'this is a quirk of the find method which starts after the active cell or
        'after the first cell in the range
        Set InstFind = .Find(What:=SearchValue, _
                    After:=.Cells(SearchRange.Rows.Count, _
                    SearchRange.Columns.Count), _
                    LookIn:=xlValues, _
                    LookAt:=xlWhole, _
                    SearchOrder:=xlByRows, _
                    SearchDirection:=xlNext, _
        If Not InstFind Is Nothing Then
            'if an instance found then test if searchinstance =1.
            'If >1 go on to test some more
            If SearchInstance = 1 Then
                intFindCnt = 1
                Set rngLastAddr = InstFind
                intFindCnt = 1
                strFrstFnd = InstFind.Address
                Set rngNxtAddr = InstFind
                    'to re-use Find we need to specify that it starts
                    'after the last found location
                    dblFndNxtRw = rngNxtAddr.Row - SearchRange.Row + 1
                    intFndNxtCl = rngNxtAddr.Column - SearchRange.Column + 1
                    Set rngLastAddr = rngNxtAddr
                    Set InstFind = .Find(What:=SearchValue, _
                                After:=.Cells(dblFndNxtRw, intFndNxtCl), _
                                LookIn:=xlValues, _
                                LookAt:=xlWhole, _
                                SearchOrder:=xlByRows, _
                                SearchDirection:=xlNext, _
                    If Not InstFind Is Nothing Then
                        intFindCnt = intFindCnt + 1
                        Set rngNxtAddr = InstFind
                    End If
                Loop While Not InstFind Is Nothing And _
                                InstFind.Address <> strFrstFnd And _
                                intFindCnt < SearchInstance
                'get out of loop if no more instances of search value found,
                'or we have looped back to the start
                'or we have found the required number of instances
                'if loop stopped for required instance found,
                'keep the latest address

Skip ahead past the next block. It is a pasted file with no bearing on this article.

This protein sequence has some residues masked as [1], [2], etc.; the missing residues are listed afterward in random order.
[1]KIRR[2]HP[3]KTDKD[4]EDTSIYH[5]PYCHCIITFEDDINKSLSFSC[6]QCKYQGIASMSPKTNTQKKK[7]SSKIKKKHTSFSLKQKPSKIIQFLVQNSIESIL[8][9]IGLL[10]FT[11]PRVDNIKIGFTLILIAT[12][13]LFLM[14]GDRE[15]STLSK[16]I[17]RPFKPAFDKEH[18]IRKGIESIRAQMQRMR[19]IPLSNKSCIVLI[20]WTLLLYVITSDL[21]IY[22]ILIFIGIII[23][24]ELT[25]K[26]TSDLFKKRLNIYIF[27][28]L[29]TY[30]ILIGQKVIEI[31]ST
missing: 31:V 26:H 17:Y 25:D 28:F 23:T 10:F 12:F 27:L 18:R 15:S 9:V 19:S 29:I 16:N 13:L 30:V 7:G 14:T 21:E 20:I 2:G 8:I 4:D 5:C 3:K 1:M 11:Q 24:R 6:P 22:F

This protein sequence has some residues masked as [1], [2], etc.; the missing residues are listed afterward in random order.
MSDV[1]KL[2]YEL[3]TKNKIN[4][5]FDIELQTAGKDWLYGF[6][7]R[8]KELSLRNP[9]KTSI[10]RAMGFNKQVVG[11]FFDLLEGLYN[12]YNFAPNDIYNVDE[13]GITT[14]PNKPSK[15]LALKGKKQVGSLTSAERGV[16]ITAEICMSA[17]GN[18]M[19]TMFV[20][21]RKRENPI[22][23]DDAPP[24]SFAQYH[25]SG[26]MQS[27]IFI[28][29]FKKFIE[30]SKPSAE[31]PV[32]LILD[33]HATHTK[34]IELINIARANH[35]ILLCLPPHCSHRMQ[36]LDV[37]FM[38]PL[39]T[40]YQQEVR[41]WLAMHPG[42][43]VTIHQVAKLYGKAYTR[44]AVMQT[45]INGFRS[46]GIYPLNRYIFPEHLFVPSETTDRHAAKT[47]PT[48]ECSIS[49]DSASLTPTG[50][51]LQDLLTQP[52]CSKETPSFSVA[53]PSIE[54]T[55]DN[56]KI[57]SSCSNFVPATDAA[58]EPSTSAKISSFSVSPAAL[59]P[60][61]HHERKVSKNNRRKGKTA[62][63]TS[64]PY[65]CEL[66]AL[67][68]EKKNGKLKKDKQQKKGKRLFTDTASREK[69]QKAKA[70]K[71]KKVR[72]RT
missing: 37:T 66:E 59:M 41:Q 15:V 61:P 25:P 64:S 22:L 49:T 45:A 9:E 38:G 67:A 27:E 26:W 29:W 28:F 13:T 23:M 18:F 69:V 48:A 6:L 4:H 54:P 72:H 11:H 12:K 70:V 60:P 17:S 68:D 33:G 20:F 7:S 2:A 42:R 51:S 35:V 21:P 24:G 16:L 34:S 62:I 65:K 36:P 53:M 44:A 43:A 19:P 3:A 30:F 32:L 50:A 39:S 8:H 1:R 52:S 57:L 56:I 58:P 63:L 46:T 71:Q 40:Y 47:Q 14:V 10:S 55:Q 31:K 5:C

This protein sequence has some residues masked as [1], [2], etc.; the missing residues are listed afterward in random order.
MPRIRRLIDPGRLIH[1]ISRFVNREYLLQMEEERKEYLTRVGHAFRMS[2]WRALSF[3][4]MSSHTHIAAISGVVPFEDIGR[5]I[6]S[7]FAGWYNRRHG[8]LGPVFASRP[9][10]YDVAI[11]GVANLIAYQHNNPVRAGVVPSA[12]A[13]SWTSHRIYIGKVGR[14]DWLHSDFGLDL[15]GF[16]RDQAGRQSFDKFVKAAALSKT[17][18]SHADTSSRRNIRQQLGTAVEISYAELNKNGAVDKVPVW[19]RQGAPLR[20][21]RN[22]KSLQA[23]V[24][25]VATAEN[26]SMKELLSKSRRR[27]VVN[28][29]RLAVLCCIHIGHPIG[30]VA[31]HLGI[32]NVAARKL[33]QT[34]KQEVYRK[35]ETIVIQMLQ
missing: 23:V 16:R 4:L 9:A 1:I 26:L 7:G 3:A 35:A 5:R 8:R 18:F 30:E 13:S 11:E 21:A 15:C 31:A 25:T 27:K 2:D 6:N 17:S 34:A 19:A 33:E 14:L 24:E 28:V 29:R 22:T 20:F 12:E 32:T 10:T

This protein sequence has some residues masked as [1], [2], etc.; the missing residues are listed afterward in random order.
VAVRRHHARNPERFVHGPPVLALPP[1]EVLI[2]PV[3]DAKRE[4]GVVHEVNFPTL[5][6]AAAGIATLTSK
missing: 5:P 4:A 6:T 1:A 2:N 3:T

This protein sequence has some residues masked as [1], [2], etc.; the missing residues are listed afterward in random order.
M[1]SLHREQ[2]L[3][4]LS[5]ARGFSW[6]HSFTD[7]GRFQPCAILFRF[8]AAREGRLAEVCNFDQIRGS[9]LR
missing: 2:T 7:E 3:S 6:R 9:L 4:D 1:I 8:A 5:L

If intFindCnt = SearchInstance Then Set rngLastAddr = rngNxtAddr
            End If
        End If
    End With
'If search value not found in range, or the requested instance
'is not found - return an error
'else return the value found using column offset.
If intFindCnt = 0 Or intFindCnt < SearchInstance Or _
                InstFind.Address = strFrstFnd Then
    FindInstV = CVErr(xlErrValue)
    'return the value found with offset if required
    FindInstV = rngLastAddr.Offset(0, HOffset).Value
End If
Exit Function
FindInstV = CVErr(xlErrNA)
End Function

This user defined function is modified version of one I already use - a rather quick 'hack', so some of the description lines may not be 100% accurate. Also I haven't tested it for all types of error handling.
Click Save from the Visual Basic Menu bar
Click Alt + f11 to get back to the main Excel window.

On Sheet1 with the original data you need at least one row above the first row containing Gene ID data
This row is used to specify the instance of GeneID/COG pairs.
If you always have less than 12 GeneID/COG pairs for one Gene ID, you can cut back on the number of instances - using excess adds lots of CPU overhead!

Gene ID data starts on row 3.

Lets say that you are using row 2 for the instance numbers:
In cell U2 enter this formula:

The result should be 1
Select cells U2 and V2 and copy
Select cells W2 to AR2 and Paste
AQ2 will show 12

In cell U3 enter this:


In cell V3 enter this:

Select cells U3 and V3, and Copy
Select cells W3 to AR3 and paste

You should now have all Gene ID/COG pairs for the Gene ID in cell A3

Once this row works, just select U3 to AR3 and drag the formulas down as many rows as you have data.
For large numbers of rows it is quicker to Copy the cells U3 to AR3 and then with the shift key held down, select U3 to the last required row in column AR, and with all these selected, Paste

There will be a delay as the formulas calculate. The UDF is written in Visual Basic, so it is much slower than built-in functions.

Hopefully you have the matching COG data.

As this is somewhat complicated, I suggest starting with a copy of your workbook, or make a copy of the workbook before you start.

As the UDF is stored in the workbook, do not have two copies of the workbook open at once - even if they have different names as you will get a duplicate error for the UDF name 'FindInstV'

If you choose to go down this path and if you run into difficulties, please reply to the post with as much information about what doesn't work and what you have done, as possible.